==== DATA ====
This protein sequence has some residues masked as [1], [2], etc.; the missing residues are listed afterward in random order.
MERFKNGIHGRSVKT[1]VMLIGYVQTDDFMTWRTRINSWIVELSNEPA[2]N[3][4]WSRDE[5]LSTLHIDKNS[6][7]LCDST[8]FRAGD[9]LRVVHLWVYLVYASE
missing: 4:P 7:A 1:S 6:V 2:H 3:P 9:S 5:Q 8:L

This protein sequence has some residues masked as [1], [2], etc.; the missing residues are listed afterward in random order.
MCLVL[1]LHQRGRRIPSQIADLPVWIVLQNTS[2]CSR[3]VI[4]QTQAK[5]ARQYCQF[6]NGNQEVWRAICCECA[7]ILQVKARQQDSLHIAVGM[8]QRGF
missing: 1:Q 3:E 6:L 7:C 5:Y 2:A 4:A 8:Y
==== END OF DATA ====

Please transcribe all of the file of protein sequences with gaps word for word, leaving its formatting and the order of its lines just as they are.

This protein sequence has some residues masked as [1], [2], etc.; the missing residues are listed afterward in random order.
MERFKNGIHGRSVKT[1]VMLIGYVQTDDFMTWRTRINSWIVELSNEPA[2]N[3][4]WSRDE[5]LSTLHIDKNS[6][7]LCDST[8]FRAGD[9]LRVVHLWVYLVYASE
missing: 4:P 7:A 1:S 6:V 2:H 3:P 9:S 5:Q 8:L

This protein sequence has some residues masked as [1], [2], etc.; the missing residues are listed afterward in random order.
MCLVL[1]LHQRGRRIPSQIADLPVWIVLQNTS[2]CSR[3]VI[4]QTQAK[5]ARQYCQF[6]NGNQEVWRAICCECA[7]ILQVKARQQDSLHIAVGM[8]QRGF
missing: 1:Q 3:E 6:L 7:C 5:Y 2:A 4:A 8:Y